Yellow Jackets showed signs of what they can do in 11-2 thumping of No. 4 Georgia
By Jon Cooper | The Good Word
THE FLATS — Patience really is a virtue.
On Tuesday night at Russ Chandler Stadium, Georgia Tech used patience at the plate to turn an early 2-0 deficit into a resounding 11-2 wipeout of No. 4 Georgia in a rain-shortened game, called in the seventh.
The game’s ending was more of a washout than a walkoff, but that didn’t matter to the Jackets and the fans that stuck around Russ Chandler Stadium despite a torrential rain that doused the field with one out in the bottom of the seventh. The win over Georgia ended a wait of nearly five years, as the last home win in the series came April 15, 2014 — the last series win was May 17, 2016, at Turner Field. It also was the team’s fourth win against a top-10 team this season and third in four games over the past five days.
“It’s a great way to start the week against your arch-rival and beating a top-10 team,” said head coach Danny Hall. “We played four games games in five days against top-10 teams and we’re 3-1. We feel like we can play with anybody that we’re going to step up against. UCLA has been in here, they’re No. 1 right now. We wish we’d have won that series but I felt like we played toe-to-toe with them. I think the more games like this we play, the more confident we’ll get.
“I think our team felt very confident, very good about what happened in Louisville even though we would have liked to have had that last game,” Hall added. “Having an opponent like Georgia sitting here on Tuesday really didn’t give much time to think about what happened on Sunday. You have to put all your focus on trying to play well here tonight and I think we did.”
Being patient was the key. That patience was tested, as starter and winner Amos Willingham (4-0, the Jackets are 5-0 in his midweek starts) was reached for a pair of runs in the first on three doubles.
Allowing early runs to UGA isn’t usually a good sign, as the Bulldogs came into Tuesday 17-1 when scoring first and 7-1 when scoring in the first inning. Starter Tim Elliott gave Tech hitters fits through four (one run, one hit, seven strikeouts), but the Jackets made Elliott work to do so, as he threw 79 pitches. The patience shown by left fielder Colin Hall, who needed seven pitches to be struck out and Oscar Serratos, who required eight before K’ing were big, even though they didn’t result in hits.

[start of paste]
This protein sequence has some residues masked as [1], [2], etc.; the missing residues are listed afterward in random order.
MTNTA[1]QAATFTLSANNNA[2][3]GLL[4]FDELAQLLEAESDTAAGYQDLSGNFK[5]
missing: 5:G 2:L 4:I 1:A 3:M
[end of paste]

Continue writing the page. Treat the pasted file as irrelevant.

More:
By the fifth inning, when Austin and Nick Wilhite also put up seven- and eight-pitch at-bats — Austin grounding a single to left, Nick moving him to second with a ground out — Elliott was on fumes and would leave the game, having thrown 94 pitches.
“Some at-bats that didn’t result in hits were key at-bats just because it drove his pitch-count up. That was kind of the strategy going in,” said Hall. “Their starter kind of dominated on us quite honestly, they pulled him out in the fifth. Those guys had some extended at-bats where maybe they didn’t get a hit but it gets that pitch-count up, where if we can get him out, which we did, then we’ve got a chance to do some damage against their bullpen a little bit.”
Shortstop Luke Waddell, who reached three times, scoring all three, and blasted his second homer of the year, a fifth-inning, two-run shot to right that put Tech ahead for good and opened the floodgates for a six-run inning, credits assistant coach James Ramsey for the approach.
“He stresses see more pitches to try and get the starter out,” he said. “We know if we can get into a team’s bullpen we have a good shot to get some hits together. We definitely try and do that in our plan at the plate.”
They did it perfectly, ravaging the Bulldogs bullpen for nine runs (six earned) on seven hits, and drawing four of the seven walks on the night — five of those free passes came around to score.
The damage started immediately off lefty Adam Goodman. Waddell greeted Goodman by taking took a 3-1 inside fastball out down the right-field line to give Tech the lead.
“The infield was in so I was just trying to get a ball to hit hard somewhere in the air. It worked out well,” he said. “They put in that lefty and he was kind of wild and I got a good pitch to hit. It felt bigger when it happened and then we just kept getting hits together. It was the start of a great two innings there.”
After Goodman walked Michael Guldberg, righty Jack Gowen relieved, but also had trouble locating. He intentionally walked Kyle McCann, allowed Tristin English’s second sac fly of the game, then, saw Baron Radcliff work the count even from 0-2. On his fifth pitch with two strikes, the side-winding Gowen came over the top with a fastball. Radcliff put the offering over the fence in left-center field, his third homer in four games, extending the lead to 5-2.